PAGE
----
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Old November 16th, 2007, 07:28 PM   #1
hkskyline
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China's Mogao Grottoes Under Threat From Advancing Desert

China grottoes face threat of desertification




Source : http://www.pbase.com/nununo/dunhuang

BEIJING, Nov 6 (Reuters) - Dunhuang, a small city in Gansu province near the crossroads of the ancient Silk Road and famous for its Mogao grottoes, is threatened by receding rivers making way for an expanding desert, state media warned on Tuesday.

The centuries-old Mogao grottoes, also known as Caves of the Thousand Buddhas, house ancient cave-temple architecture, mural paintings, and manuscripts dating back between the 5th and 14th centuries.

"The Shule River, which runs through the Dunhuang oasis, has so many dams on it that its waters are shrinking," Wang Jiru, director of the Gansu Desert Control Institute, was quoted as saying by the China Daily.

The institute recently discovered the sixth largest desert in China, covering 20,000 sq km which is growing at a rate of 1-4 metres every year, just 50 km east of the grottoes.

"(The grottoes) are being damaged by sand blown from the desert and in the future could be buried by the drifting sands," said Wang.

The Dunhuang oasis is turning into sand because there is less water in the Shule river. The problem has been compounded by agriculture projects and development such as 10,000 wells that have been dug up since the 1960s.

China has acknowledged desertification as the main environmental challenge holding back sustainable development, and is moving to control the country's spreading deserts, which already cover a fifth of its land.

Beijing has pledged to hold a sandstorm-free Olympics in 2008 and has launched new campaigns to plant more trees in a bid to hold back the deserts' advance.
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Old February 14th, 2008, 08:58 AM   #2
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08:30, February 14, 2008
China plans huge investment to protect Mogao Grottoes

China has approved a 36-million-U.S. dollar protection scheme for the Dunhuang Mogao Grottoes, a listed World Heritage Site in the northwest Gansu Province.

The plan, approved by the National Development and Reform Commission, includes the construction of a digital display hall that can hold 800 visitors and facilities for consolidation, erosion prevention, security and visitor services, the Gansu Provincial Cultural Heritage Bureau said.

Around 70 percent of the investment will come from the central government and the rest from the province.

The 1,600-year-old Mogao Grottoes boast more than 2,000 colored sculptures and 45,000 square meters of frescoes. The site received World Heritage designation in 1987.

"The completion of the service facilities is expected to help reduce the stay time of visitors inside the grottoes," said Wang Xudong, vice president of the Dunhuang Academy, the sole institute authorized to protect, research and manage the Dunhuang grotto treasures.

Vapor and carbon dioxide exhaled by visitors can erode the frescoes and sculptures, according to experts.

The number of domestic and overseas tourists to the Dunhuang grottoes has reached 500,000 annually and continues to rise.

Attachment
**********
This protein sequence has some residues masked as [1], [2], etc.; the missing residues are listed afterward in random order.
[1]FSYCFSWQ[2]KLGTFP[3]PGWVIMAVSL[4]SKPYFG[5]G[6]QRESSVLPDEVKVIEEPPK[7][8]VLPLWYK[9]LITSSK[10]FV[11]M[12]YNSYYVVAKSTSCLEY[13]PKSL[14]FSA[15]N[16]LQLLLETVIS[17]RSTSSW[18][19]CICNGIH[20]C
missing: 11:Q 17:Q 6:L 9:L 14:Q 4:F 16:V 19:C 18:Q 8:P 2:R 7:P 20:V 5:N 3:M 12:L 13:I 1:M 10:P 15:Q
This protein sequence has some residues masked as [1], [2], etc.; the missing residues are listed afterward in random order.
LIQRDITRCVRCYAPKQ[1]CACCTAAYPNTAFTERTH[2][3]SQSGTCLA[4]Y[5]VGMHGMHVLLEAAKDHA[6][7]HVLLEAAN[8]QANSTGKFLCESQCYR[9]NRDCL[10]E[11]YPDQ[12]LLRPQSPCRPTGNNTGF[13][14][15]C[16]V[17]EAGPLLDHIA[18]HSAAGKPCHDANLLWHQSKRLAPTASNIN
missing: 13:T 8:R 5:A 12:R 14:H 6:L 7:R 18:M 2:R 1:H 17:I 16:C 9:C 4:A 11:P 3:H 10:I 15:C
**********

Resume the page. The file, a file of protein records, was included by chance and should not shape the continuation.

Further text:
"The small grottoes are often packed with visitors, which poses a severe threat to the preservation of the frescoes and sculptures inside," Wang said.

Source: Xinhua
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Old February 20th, 2008, 05:54 AM   #3
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260m yuan relief project at hand for famed grottoes
14 February 2008
South China Morning Post

The go-ahead has been given for a 260 million yuan plan to protect the fragile, Unesco-listed Mogao Grottoes in Dunhuang , Gansu province , from degradation.

State media reported yesterday that the National Development and Reform Commission had approved a conservation project proposed by the cultural relics bureau in the northwestern province that would create digital displays of the frescoes, protect the site from sandstorms, step up security and rebuild a walkway along the cliffs.

Dunhuang was a trade hub on the Silk Road more than 1,000 years ago during the Sui and Tang dynasties and also became an important religious centre.

Most of the funding for the scheme would be spent on a computer project that caretakers hoped would ease some of the pressure on the frescoes, Xinhua reported.

Thousands of frescoes and Buddhist statues are to be digitally scanned to create a virtual tour for visitors to see before they enter the grottoes, cutting the time they spend inside the real grottoes. Carbon dioxide and moisture from visitors damages the delicate dyed plaster of the murals and statues.

Xinhua quoted officials from the Dunhuang Academy, a research centre based in the city, saying that several key technological issues relating to the digital displays had been resolved and the project would give visitors a better insight into the history, culture and art of the Mogao Grottoes than they could gain from using flashlights and entering them.

They said similar projects would be launched for other sites if the Mogao project succeeded.

The UN cultural body added the Mogao Grottoes to its world heritage list in 1987.
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Old February 7th, 2011, 08:02 AM   #4
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Source : http://www.pbase.com/firstlightimagi...mogao_grottoes





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Old February 8th, 2011, 02:17 AM   #5
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Thanks for news and pics!
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